Markley’s Fevered Brain: A Small Sampling

Wayne Markley

Wayne Markley


by Wayne Markley

Recently a number of comic publishers have issued low price compilations of the first issues of a number of their titles as sampler packages. Image was the first to do this, at least recently, and has done two so far. Joining the band wagon has been Oni Press and Humanoids, who did it a bit differently and issued a sampler of a single author’s work, which works just as well. What I like about these samplers is there are a very cheap way (all $6 or less) to try out the first issue of a number of different books and see if they interest you. Due to the diversity in the Image and Oni collections, I would think you could find at least one title that would draw you in and make you want to read more. What is also fortunate is with almost all of the books collected in the samplers there are collections of the complete story. So if you like a particular one you can go back and get a complete saga in a trade. Since there is so much material in these samplers I am not going to spend a lot of time on each individual book. I am going to give a brief overview and let you decide which appeal to you. I would highly recommend any of these collections as some of them have some of my favorite current comics collected within. Rounding out this blog is a look at the newest Captain America Epic Collection, The Coming of the Falcon.  It collects the end of Tales of Suspense, the start of Captain America, introduces the Falcon, and more importantly, features the exit of Jack Kirby, the explosion of Steranko, and start of Gene Colan’s run and some of Stan Lee’s best storytelling.

Image Firsts Compendium Volume 1

Image Firsts Compendium Volume 1


Image Firsts Compendium #1 offers you nine comics, all first issues by some of the best creators in comics for a super low price of $5.99 in full color. Included in this volume are the first issues of Wytches by Scott Snyder and Jock, a creepy horror story about not your traditional evil old ladies; and Outcast by Robert Kirkman and Paul Azaceta, one of my current favorite books and the inspiration for the television show of the same name about a young man who has the ability to detect and outcast “demons” from people; Nailbiter by Joshua Williamson and Mike Henderson, another great book about a small town where 14 serial killers have all come from. What is it about this town that has produced all of these mass killers? Southern Bastards by Jason Aaron and Jason Latour is a hard boiled tale of life in the Deep South. It is violent and at times painful to read as the characters are so real. A great read. The Fade Out by Ed Brubaker and Sean Phillips is a film noir mystery set in the golden days of Hollywood. As with all of the Brubaker/Phillips collaborations this one is top notch. In The Wicked + The Devine, Kieron Gillen and Jamie McKelvie reunite to tell this tale of 12 gods who come to Earth and become pop stars. Low by Rick Remender and Greg Tocchini is a science fiction tale of the future where humanity has fled beneath the seas for survival, if they can get along that is. Shutter by Joe Keatinge and Leila del Duca is an adventure mystery story at least in part, about Kate Kristopher, who discovers that upon the death of her father she has a whole family she never knew of, and they want her dead. C.O.W.L. by Kyle Higgins, Alex Siegel and Rod Reis is a fun tale of a superhero union set in Chicago and all of the issues that so along with unions, big cities, and heroes. It’s one of the most unique superhero books out there. Overall this collection covers almost all genres and every number one here is worth reading, and I am sure a number of them will get you to try the trades.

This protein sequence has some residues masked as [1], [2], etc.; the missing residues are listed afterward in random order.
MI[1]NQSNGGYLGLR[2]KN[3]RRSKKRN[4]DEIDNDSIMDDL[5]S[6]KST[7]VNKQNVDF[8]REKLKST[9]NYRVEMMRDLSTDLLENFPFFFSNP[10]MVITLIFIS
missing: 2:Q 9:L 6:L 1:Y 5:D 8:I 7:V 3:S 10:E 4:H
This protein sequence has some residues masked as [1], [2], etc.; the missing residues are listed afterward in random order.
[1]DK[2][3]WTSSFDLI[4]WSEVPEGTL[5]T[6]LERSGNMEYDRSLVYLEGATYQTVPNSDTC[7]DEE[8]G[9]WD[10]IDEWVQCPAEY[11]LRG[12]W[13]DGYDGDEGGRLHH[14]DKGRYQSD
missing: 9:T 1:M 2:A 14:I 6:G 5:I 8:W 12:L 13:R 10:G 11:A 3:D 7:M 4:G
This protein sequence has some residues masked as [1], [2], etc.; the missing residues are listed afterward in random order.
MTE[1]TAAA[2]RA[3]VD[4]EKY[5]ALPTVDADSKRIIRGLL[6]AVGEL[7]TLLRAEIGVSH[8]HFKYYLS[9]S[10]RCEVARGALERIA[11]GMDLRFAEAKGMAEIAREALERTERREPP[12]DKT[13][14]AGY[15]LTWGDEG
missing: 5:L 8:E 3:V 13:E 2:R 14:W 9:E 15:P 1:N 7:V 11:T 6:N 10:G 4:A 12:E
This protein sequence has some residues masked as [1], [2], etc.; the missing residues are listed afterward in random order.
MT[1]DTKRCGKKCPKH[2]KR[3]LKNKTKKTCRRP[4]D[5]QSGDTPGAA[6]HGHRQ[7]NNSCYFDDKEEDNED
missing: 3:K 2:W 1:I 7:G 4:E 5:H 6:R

Image Firsts Compendium Volume 2

Image Firsts Compendium Volume 2


With the success of the Image Firsts Compendium they issued a second volume, once again all first issues, all in color and once again a bargain at $5.99. Included in this volume are Birthright by Joshua Williamson and Andrei Bressan, which is a fantasy tale about a young boy who disappears only to return years later as a warrior from another dimension. Bitch Planet by Kelly Sue McConnick and Valentine De Landro is set on a distant world in a woman’s prison. This is so much like a ‘70s exploitation film. Copperhead by Jay Faerber and Scott Godleski is a science fiction western about a new female sheriff in a small town far off in space. Really nice art here. Descender by Jeff Lemire and Dustin Nguyen is a science fiction tale about a boy and his robot. At least to start. This book gets better and better over time and the art is amazing. The Humans by Keenan Marshall Keller and Tom Neely is for mature readers due to nudity and violence. It is about a biker gang mourning the loss of one of their own, except they are all apes. Nowhere Men by Eric Stephenson and Nate Bellegarde tells the unique tale of scientists who are rock stars, because they are scientists. ODY-C Matt Fraction and Christian Ward is a modern telling of Homer’s Odyssey. Sunstone by Stjepan Sejic is billed as an erotic romantic comedy, so it is only for mature readers. Finally, Wayword by Jim Zub and Steven Cummings tells the story of a teen age girl who moves to Japan only to discover she has powers and a whole new strange world. Once again there is a wide selection of genres represented here, and all of these first issues are a great way to taste these fine selections. The material collected here though does tend to lean more towards older readers than the first volume due to a number of the stories having nudity or violence.

Oni Press Starter Pack 2016

Oni Press Starter Pack 2016